Having Fun with Percents and the Ten-Key

Percentages are unique in that there are multiple ways to perform calculations with them. I'll share two methods. The quick way, and the other way.

The other way

Let's start with the slow, long, you're-wasting-my-time method of adding a percentage of a number to same number.

We want to calculate 30,000 + 6% (of 30,000).

[ 30,000 ] [ x ] [ .06 ] [ = ] [ + ] [ 30,000 ] [ + ] [ * or T ]

Practical applications of this include sales tax and pay raises.

At 31,800, someone got a nice little raise.

The quick way—or the way to a calculator's heart

  1. Press: [ C/CE (or C) ] [ C/CE (or C) ]
  2. Press: [ 30000 ] [ x ] [ 6 ] [ % ] [ + ]
    See your total there on the screen now? I hope it shows 31,800. If it doesn't, start over at #1 above.
  3. Press: [ + ] [ * (or T) ]
    If you forgot that extra addition key, I'm sure you noticed that your lovely 31,800 just flatlined it back to zero. If you didn't, congratulations! You can now add additional numbers to that or just clear it out and move on. Either way, you've accomplished something here and learned that there's a shortcut to lovely percents that takes all the hassle right out of 'em.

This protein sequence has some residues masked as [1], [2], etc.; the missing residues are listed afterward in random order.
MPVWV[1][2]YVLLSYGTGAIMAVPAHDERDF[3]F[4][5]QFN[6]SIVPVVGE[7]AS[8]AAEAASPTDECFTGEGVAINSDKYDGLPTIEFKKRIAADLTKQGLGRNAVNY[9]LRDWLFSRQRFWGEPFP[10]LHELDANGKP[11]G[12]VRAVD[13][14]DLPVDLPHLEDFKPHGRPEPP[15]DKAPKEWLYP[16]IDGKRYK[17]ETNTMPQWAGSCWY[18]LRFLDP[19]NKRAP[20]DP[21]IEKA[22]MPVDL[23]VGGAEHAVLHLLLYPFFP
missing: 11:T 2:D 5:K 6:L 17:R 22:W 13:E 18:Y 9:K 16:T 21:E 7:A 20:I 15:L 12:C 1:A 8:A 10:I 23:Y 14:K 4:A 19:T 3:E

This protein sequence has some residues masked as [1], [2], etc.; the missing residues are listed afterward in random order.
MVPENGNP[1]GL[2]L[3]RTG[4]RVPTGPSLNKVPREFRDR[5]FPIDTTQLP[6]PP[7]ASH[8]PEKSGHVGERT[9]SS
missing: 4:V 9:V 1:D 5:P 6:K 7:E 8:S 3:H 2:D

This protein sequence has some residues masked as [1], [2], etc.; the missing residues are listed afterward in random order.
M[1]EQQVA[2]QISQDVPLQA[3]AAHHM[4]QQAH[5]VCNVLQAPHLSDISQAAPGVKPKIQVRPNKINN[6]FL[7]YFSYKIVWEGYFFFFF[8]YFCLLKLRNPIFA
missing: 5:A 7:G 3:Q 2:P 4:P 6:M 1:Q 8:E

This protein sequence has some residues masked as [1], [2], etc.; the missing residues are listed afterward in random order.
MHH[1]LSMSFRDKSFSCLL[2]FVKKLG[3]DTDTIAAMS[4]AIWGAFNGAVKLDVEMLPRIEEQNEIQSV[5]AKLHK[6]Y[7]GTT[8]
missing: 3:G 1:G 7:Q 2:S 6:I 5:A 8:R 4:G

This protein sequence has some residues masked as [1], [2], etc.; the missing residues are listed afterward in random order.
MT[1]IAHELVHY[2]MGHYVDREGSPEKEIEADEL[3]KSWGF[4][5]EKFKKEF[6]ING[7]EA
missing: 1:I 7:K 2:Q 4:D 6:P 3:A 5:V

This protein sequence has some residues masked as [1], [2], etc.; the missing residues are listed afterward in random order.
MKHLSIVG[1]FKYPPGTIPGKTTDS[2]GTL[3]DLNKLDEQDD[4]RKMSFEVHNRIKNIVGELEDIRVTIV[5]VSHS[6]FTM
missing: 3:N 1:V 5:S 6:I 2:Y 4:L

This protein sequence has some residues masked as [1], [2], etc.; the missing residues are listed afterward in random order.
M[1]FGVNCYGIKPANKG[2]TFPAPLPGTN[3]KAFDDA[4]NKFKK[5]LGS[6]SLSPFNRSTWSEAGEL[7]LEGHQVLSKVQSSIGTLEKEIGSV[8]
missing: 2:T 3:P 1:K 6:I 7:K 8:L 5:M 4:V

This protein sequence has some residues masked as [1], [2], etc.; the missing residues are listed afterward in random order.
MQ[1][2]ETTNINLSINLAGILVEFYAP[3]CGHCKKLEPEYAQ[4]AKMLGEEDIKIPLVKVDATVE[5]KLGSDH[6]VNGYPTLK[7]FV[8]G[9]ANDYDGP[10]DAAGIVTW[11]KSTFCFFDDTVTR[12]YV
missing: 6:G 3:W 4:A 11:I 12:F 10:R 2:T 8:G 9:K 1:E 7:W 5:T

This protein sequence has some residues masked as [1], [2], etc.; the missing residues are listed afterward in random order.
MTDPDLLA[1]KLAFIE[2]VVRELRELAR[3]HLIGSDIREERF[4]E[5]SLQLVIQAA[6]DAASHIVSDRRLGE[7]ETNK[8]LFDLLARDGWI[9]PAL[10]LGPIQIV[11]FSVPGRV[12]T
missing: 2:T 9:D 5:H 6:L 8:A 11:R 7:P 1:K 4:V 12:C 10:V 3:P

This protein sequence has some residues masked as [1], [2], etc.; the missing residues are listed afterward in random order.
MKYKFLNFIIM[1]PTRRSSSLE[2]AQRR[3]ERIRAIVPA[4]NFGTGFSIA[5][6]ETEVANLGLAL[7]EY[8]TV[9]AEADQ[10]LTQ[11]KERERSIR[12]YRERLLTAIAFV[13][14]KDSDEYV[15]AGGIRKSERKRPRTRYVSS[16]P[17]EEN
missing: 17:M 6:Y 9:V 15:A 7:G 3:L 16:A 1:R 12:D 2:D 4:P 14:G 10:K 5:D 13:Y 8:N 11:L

Aren't percentages grand?

Oh, find out how to use the tax rate function of printing calculators on my site about printing calculators.

— — — + + + — — —

Favorite Printing Calculator

Recommended Printing Ten Key Calculator

The SHARP EL-1801PIII is actually sitting on my desk at this very moment. I haven't used a better printing calculator. In fact, I have two of these babies (if you drop the little III at the end). One at the office (1801P) and one in my home office (1801PIII).

Links

Read a short history of adding machines at Wikipedia®

A ten-key calculator is better

...when you need to add or subtract long columns of numbers

...for doing your checkbook

...if you want to add or subtract sales tax from something

...on Fridays

Top of Page